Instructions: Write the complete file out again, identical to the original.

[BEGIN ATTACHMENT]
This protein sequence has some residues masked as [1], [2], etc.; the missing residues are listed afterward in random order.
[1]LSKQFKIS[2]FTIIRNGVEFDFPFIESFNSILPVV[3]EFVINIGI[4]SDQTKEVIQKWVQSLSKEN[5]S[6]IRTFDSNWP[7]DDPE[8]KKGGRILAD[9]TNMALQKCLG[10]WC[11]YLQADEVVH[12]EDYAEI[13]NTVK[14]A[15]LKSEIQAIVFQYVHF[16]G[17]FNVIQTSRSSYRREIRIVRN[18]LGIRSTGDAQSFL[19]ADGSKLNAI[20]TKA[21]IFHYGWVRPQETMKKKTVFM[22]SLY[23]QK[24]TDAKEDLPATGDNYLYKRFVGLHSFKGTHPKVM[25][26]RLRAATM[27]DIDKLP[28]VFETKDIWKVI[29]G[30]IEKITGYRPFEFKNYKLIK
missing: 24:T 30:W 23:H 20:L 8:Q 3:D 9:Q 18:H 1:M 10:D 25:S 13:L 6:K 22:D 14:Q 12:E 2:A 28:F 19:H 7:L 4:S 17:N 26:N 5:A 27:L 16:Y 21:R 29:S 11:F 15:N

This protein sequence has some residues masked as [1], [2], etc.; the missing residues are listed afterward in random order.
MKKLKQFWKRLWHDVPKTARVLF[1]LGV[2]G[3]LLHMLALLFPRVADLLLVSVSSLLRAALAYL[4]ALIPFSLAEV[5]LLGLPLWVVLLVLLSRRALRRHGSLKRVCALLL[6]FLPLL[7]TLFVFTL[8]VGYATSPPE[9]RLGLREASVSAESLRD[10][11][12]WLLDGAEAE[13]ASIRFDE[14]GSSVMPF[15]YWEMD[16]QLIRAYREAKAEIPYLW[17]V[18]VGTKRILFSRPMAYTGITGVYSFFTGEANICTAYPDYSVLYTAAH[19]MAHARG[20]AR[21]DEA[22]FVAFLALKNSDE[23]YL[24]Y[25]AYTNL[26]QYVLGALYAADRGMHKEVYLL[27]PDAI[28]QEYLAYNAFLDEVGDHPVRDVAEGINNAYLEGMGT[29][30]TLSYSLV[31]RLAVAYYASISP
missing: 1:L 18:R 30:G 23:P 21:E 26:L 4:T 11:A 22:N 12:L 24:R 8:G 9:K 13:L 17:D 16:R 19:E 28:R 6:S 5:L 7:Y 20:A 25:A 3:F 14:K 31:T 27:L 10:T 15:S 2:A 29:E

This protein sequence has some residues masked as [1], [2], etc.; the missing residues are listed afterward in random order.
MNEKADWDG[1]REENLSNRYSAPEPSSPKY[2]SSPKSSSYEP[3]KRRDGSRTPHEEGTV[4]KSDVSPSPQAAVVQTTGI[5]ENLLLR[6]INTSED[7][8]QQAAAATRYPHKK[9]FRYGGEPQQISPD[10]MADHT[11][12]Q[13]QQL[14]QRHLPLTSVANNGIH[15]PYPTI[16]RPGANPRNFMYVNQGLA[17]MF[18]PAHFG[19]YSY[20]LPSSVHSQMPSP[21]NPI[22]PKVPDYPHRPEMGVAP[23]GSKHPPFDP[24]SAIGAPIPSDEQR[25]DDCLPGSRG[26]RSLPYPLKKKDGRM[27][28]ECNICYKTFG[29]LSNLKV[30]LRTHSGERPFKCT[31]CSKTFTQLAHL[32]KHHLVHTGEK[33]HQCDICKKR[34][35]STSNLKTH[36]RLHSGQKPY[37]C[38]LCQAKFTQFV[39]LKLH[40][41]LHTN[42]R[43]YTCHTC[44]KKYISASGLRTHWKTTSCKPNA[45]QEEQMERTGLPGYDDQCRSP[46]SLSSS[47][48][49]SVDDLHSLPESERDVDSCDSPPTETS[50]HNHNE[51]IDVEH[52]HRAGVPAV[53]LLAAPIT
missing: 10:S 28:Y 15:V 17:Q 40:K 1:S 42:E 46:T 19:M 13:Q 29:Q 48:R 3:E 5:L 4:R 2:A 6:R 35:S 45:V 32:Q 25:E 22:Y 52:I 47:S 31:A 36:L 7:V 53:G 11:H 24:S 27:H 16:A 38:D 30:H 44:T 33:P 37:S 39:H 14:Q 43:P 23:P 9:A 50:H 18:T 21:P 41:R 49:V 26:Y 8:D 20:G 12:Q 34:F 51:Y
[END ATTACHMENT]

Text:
This protein sequence has some residues masked as [1], [2], etc.; the missing residues are listed afterward in random order.
[1]LSKQFKIS[2]FTIIRNGVEFDFPFIESFNSILPVV[3]EFVINIGI[4]SDQTKEVIQKWVQSLSKEN[5]S[6]IRTFDSNWP[7]DDPE[8]KKGGRILAD[9]TNMALQKCLG[10]WC[11]YLQADEVVH[12]EDYAEI[13]NTVK[14]A[15]LKSEIQAIVFQYVHF[16]G[17]FNVIQTSRSSYRREIRIVRN[18]LGIRSTGDAQSFL[19]ADGSKLNAI[20]TKA[21]IFHYGWVRPQETMKKKTVFM[22]SLY[23]QK[24]TDAKEDLPATGDNYLYKRFVGLHSFKGTHPKVM[25][26]RLRAATM[27]DIDKLP[28]VFETKDIWKVI[29]G[30]IEKITGYRPFEFKNYKLIK
missing: 24:T 30:W 23:H 20:L 8:Q 3:D 9:Q 18:H 1:M 10:D 25:S 13:L 6:K 22:D 14:Q 12:E 2:A 28:F 19:H 7:L 4:S 17:N 26:N 5:A 27:L 16:Y 21:R 29:S 11:F 15:N

This protein sequence has some residues masked as [1], [2], etc.; the missing residues are listed afterward in random order.
MKKLKQFWKRLWHDVPKTARVLF[1]LGV[2]G[3]LLHMLALLFPRVADLLLVSVSSLLRAALAYL[4]ALIPFSLAEV[5]LLGLPLWVVLLVLLSRRALRRHGSLKRVCALLL[6]FLPLL[7]TLFVFTL[8]VGYATSPPE[9]RLGLREASVSAESLRD[10][11][12]WLLDGAEAE[13]ASIRFDE[14]GSSVMPF[15]YWEMD[16]QLIRAYREAKAEIPYLW[17]V[18]VGTKRILFSRPMAYTGITGVYSFFTGEANICTAYPDYSVLYTAAH[19]MAHARG[20]AR[21]DEA[22]FVAFLALKNSDE[23]YL[24]Y[25]AYTNL[26]QYVLGALYAADRGMHKEVYLL[27]PDAI[28]QEYLAYNAFLDEVGDHPVRDVAEGINNAYLEGMGT[29][30]TLSYSLV[31]RLAVAYYASISP
missing: 1:L 18:R 30:G 23:P 21:E 26:L 4:T 11:A 22:N 12:L 24:R 8:G 9:K 13:L 17:D 16:R 19:E 28:R 6:S 5:L 7:Y 20:A 25:A 3:F 14:K 31:T 27:L 10:T 15:S 2:A 29:E

This protein sequence has some residues masked as [1], [2], etc.; the missing residues are listed afterward in random order.
MNEKADWDG[1]REENLSNRYSAPEPSSPKY[2]SSPKSSSYEP[3]KRRDGSRTPHEEGTV[4]KSDVSPSPQAAVVQTTGI[5]ENLLLR[6]INTSED[7][8]QQAAAATRYPHKK[9]FRYGGEPQQISPD[10]MADHT[11][12]Q[13]QQL[14]QRHLPLTSVANNGIH[15]PYPTI[16]RPGANPRNFMYVNQGLA[17]MF[18]PAHFG[19]YSY[20]LPSSVHSQMPSP[21]NPI[22]PKVPDYPHRPEMGVAP[23]GSKHPPFDP[24]SAIGAPIPSDEQR[25]DDCLPGSRG[26]RSLPYPLKKKDGRM[27][28]ECNICYKTFG[29]LSNLKV[30]LRTHSGERPFKCT[31]CSKTFTQLAHL[32]KHHLVHTGEK[33]HQCDICKKR[34][35]STSNLKTH[36]RLHSGQKPY[37]C[38]LCQAKFTQFV[39]LKLH[40][41]LHTN[42]R[43]YTCHTC[44]KKYISASGLRTHWKTTSCKPNA[45]QEEQMERTGLPGYDDQCRSP[46]SLSSS[47][48][49]SVDDLHSLPESERDVDSCDSPPTETS[50]HNHNE[51]IDVEH[52]HRAGVPAV[53]LLAAPIT
missing: 10:S 28:Y 15:V 17:Q 40:K 1:S 42:E 46:T 19:M 13:Q 29:Q 48:R 3:E 5:L 4:R 2:A 6:R 35:S 45:V 32:Q 25:E 22:Y 52:I 47:S 31:A 36:L 7:V 53:G 11:H 24:S 27:H 16:A 38:D 30:H 44:T 33:P 37:S 39:H 14:Q 43:P 23:P 9:A 50:H 18:T 21:P 41:R 49:V 26:Y 8:D 20:G 12:Q 34:F 51:Y